Profile: Jean-Francois Cope, leader of France's UMP
- 20 November 2012
- From the section Europe
If anything, he sits further to the right of the former president, particularly on immigration.
His victory by the narrowest of margins - just 98 votes out of almost 175,000 cast by party members - suggests the party is evenly split. The favourite to win before the vote was Mr Cope's more moderate rival, former Prime Minister Francois Fillon.
Mindful of the French right's history of divisions, the UMP's new president will have his work cut out to rally the party around himself.
Before the contest, he indicated that he did not regard the party leadership as an automatic stepping-stone to a presidential bid in 2017, when Mr Sarkozy would be eligible to run again for France's top job.
However, given Mr Cope's driven nature and his comparative youth - at 48 he is nearly 10 years younger than Mr Sarkozy - a candidacy of his own cannot be ruled out.
In a tweet after his victory, he appeared to distance himself slightly from his political ally by saying he was both loyal to Mr Sarkozy and to former President Jacques Chirac, whose antipathy towards Mr Sarkozy is well-known.
"You're lucky, you're at the wedding of the future president," Mr Cope told guests at his first wedding in 1991.
That marriage ended in divorce 16 years later but his ambitions have never faltered, France's AFP news agency notes in its profile of the new UMP leader.
Much of his early life echoes that of Mr Sarkozy: he was born in Paris (on 5 May 1964), the descendant of recent immigrants with Jewish ancestry.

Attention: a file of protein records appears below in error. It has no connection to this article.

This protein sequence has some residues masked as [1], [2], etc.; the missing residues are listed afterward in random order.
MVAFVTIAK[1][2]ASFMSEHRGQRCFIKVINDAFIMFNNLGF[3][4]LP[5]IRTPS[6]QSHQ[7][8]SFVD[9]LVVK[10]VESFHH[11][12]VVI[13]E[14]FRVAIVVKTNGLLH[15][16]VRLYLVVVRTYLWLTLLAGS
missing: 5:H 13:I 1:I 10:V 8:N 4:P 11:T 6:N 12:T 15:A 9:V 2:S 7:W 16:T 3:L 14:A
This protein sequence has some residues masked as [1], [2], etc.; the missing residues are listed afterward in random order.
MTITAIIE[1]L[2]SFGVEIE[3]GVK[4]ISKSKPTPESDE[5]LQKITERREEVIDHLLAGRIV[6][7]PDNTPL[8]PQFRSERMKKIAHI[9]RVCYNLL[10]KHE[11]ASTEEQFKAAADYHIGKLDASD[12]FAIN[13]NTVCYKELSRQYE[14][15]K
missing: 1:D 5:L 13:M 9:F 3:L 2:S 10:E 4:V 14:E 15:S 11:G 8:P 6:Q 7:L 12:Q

His Jewish grandfather had fled Romania in the 1920s to avoid anti-Semitic persecution and his father had become a doctor.
His mother was of Jewish-Algerian descent, and in later life Mr Cope would describe himself as a "non-practising Jew".
After attending top schools in Paris, he passed through the Ecole Nationale d'Administration (ENA), the graduate school for generations of senior French officials.
His first jobs were at state-run financial institutions and he taught at university while pursuing a political career with the conservatives.
Having backed Mr Chirac in the 1995 presidential election, he was elected that year both mayor and National Assembly deputy for the town of Meaux, near Paris.
Several government posts followed, including junior budget and junior interior ministers, and he served as government spokesman from 2002 to 2007.
According to AFP, he was sidelined to some degree when Mr Sarkozy took office in 2007 but made good use of a largely symbolic post - head of the UMP's parliamentary delegation - to raise his profile.
On the assumption that Mr Sarkozy would, like most of his predecessors, serve two terms in office, Mr Cope made no secret that year that he might aim for the presidency himself in 2017.
A major break came for Mr Cope in 2010 when he became the UMP's secretary-general.
Correspondents say he sought to move the party to the right to wrest back votes from the extreme-right National Front (FN).
In April 2011, he launched a controversial public debate on the practice of Islam in secular France, saying many French people were concerned by the "failures of integration".
Mr Fillon pointedly stayed out of the debate, warning that it risked "stigmatising Muslims".
In the campaign for the UMP leadership, Mr Cope advocated an "uninhibited right".
Warning of "anti-white racism" in France, he caused controversy by tweeting an anecdote about a child who had been robbed of his pain au chocolat pastry by "thugs" who, Mr Cope claimed, were enforcing the Ramadan fast.
After his opponent's victory, Mr Fillon warned of a deepening split in the party which he described as a "political and moral fracture".
In a measure of the gravity of the ill-feeling within the party, some members took to social media to promise they would throw away their membership cards.
As left-wing bloggers mocked Mr Cope's victory, dubbing the party under his leadership the "FNUMP", Mr Cope said he had telephoned Mr Fillon to ask for his support.
The new UMP leader insisted reconciliation within the party would be "easy and natural", according to the centre-right newspaper Le Figaro.
"You have to know how to forget in politics," he said.